C.N. Douglas, comp. Forty Thousand Quotations: Prose and Poetical. 1917.


We become so accustomed to disguise ourselves to others, that at last we are disguised to ourselves.

La Rochefoucauld.

  • ’Tis great, ’tis manly, to disdain disguise;
  • It shows our spirit, or it proves our strength.
  • Young.

    Were we to take as much pains to be what we ought to be as we do to disguise what we really are, we might appear like ourselves without being at the trouble of any disguise at all.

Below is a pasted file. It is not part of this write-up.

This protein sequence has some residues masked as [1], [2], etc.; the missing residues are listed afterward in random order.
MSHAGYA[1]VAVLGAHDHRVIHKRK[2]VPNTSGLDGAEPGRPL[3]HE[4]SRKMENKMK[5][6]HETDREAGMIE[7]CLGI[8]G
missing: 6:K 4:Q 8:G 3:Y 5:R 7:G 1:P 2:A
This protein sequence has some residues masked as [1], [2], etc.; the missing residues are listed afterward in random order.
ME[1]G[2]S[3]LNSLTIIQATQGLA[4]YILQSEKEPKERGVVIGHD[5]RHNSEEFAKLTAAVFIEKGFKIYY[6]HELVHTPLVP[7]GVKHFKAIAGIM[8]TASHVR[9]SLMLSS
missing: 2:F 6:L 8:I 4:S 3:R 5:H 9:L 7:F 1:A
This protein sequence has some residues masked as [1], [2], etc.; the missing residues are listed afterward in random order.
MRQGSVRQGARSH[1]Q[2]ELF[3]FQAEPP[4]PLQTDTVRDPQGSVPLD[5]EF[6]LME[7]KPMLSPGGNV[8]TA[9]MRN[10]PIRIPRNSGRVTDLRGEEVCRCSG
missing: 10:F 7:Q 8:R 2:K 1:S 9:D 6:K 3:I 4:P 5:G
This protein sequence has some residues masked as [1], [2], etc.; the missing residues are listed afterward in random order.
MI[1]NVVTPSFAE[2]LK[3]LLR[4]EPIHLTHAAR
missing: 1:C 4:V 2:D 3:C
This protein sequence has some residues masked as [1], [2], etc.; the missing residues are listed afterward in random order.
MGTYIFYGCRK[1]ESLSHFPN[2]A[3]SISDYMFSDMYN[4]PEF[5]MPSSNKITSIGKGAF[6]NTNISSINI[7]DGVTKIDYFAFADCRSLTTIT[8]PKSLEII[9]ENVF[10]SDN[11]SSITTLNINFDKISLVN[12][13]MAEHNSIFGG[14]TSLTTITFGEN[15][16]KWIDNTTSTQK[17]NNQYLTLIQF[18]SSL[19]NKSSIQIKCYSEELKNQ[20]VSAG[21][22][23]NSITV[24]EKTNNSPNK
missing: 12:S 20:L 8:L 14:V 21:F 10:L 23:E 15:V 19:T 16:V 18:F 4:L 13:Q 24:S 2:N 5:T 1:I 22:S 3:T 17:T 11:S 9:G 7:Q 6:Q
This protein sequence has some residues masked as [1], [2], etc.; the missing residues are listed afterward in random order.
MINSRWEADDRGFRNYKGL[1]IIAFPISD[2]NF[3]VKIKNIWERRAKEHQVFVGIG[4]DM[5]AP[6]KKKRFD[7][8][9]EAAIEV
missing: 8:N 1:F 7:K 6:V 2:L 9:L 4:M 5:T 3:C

La Rochefoucauld.

  • Disguise, I see, thou art a wickedness,
  • Wherein the pregnant enemy does much.
  • How easy is it for the proper false
  • In women’s waxen hearts to set their forms!
  • Alas, our frailty is the cause, not we:
  • For, such as we are made of, such are we.
  • Shakespeare.

    Men would not live long in society, were they not the mutual dupes of each other.

    La Rochefoucauld.